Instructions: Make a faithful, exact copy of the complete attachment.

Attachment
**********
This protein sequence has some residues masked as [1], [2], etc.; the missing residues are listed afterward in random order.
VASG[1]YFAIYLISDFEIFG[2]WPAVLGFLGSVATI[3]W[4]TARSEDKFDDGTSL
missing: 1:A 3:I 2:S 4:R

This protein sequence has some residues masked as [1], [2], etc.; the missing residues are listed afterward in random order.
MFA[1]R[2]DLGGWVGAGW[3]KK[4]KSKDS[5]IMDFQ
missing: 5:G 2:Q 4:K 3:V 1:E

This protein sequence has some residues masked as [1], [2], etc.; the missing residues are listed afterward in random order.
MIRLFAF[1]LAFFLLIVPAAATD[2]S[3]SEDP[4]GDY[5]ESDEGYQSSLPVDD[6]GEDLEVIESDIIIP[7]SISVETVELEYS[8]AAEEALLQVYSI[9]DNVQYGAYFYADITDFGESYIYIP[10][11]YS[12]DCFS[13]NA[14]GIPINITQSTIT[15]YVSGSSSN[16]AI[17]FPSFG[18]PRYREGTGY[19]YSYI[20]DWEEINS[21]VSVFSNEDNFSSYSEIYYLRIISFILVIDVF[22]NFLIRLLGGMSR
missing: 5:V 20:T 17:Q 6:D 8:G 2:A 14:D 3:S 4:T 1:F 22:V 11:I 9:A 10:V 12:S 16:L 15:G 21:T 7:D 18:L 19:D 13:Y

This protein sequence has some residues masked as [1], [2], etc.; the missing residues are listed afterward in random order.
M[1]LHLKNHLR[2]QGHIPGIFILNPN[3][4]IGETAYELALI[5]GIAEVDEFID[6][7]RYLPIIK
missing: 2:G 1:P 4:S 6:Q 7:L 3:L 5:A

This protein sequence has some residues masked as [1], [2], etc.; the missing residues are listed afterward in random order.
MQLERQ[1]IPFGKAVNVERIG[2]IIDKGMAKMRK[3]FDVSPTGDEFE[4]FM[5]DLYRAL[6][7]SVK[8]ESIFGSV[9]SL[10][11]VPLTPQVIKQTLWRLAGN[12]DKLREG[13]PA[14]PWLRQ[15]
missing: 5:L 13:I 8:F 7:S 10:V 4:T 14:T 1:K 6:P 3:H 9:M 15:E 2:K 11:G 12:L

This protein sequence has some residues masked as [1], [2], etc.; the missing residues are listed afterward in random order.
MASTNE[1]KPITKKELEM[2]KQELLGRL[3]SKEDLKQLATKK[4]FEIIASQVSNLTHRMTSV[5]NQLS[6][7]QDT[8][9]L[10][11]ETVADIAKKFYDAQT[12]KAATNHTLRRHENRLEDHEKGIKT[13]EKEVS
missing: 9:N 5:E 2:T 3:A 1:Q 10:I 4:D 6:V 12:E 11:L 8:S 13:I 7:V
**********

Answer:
This protein sequence has some residues masked as [1], [2], etc.; the missing residues are listed afterward in random order.
VASG[1]YFAIYLISDFEIFG[2]WPAVLGFLGSVATI[3]W[4]TARSEDKFDDGTSL
missing: 1:A 3:I 2:S 4:R

This protein sequence has some residues masked as [1], [2], etc.; the missing residues are listed afterward in random order.
MFA[1]R[2]DLGGWVGAGW[3]KK[4]KSKDS[5]IMDFQ
missing: 5:G 2:Q 4:K 3:V 1:E

This protein sequence has some residues masked as [1], [2], etc.; the missing residues are listed afterward in random order.
MIRLFAF[1]LAFFLLIVPAAATD[2]S[3]SEDP[4]GDY[5]ESDEGYQSSLPVDD[6]GEDLEVIESDIIIP[7]SISVETVELEYS[8]AAEEALLQVYSI[9]DNVQYGAYFYADITDFGESYIYIP[10][11]YS[12]DCFS[13]NA[14]GIPINITQSTIT[15]YVSGSSSN[16]AI[17]FPSFG[18]PRYREGTGY[19]YSYI[20]DWEEINS[21]VSVFSNEDNFSSYSEIYYLRIISFILVIDVF[22]NFLIRLLGGMSR
missing: 5:V 20:T 17:Q 6:D 8:G 2:A 14:D 3:S 4:T 1:F 22:V 11:I 9:A 10:V 12:S 16:L 15:G 21:T 7:D 18:L 19:D 13:Y

This protein sequence has some residues masked as [1], [2], etc.; the missing residues are listed afterward in random order.
M[1]LHLKNHLR[2]QGHIPGIFILNPN[3][4]IGETAYELALI[5]GIAEVDEFID[6][7]RYLPIIK
missing: 2:G 1:P 4:S 6:Q 7:L 3:L 5:A

This protein sequence has some residues masked as [1], [2], etc.; the missing residues are listed afterward in random order.
MQLERQ[1]IPFGKAVNVERIG[2]IIDKGMAKMRK[3]FDVSPTGDEFE[4]FM[5]DLYRAL[6][7]SVK[8]ESIFGSV[9]SL[10][11]VPLTPQVIKQTLWRLAGN[12]DKLREG[13]PA[14]PWLRQ[15]
missing: 5:L 13:I 8:F 7:S 10:V 4:T 14:T 1:K 6:P 3:H 9:M 15:E 2:K 11:G 12:L

This protein sequence has some residues masked as [1], [2], etc.; the missing residues are listed afterward in random order.
MASTNE[1]KPITKKELEM[2]KQELLGRL[3]SKEDLKQLATKK[4]FEIIASQVSNLTHRMTSV[5]NQLS[6][7]QDT[8][9]L[10][11]ETVADIAKKFYDAQT[12]KAATNHTLRRHENRLEDHEKGIKT[13]EKEVS
missing: 9:N 5:E 2:T 3:A 1:Q 10:I 4:D 6:V 12:E 11:L 8:S 13:I 7:V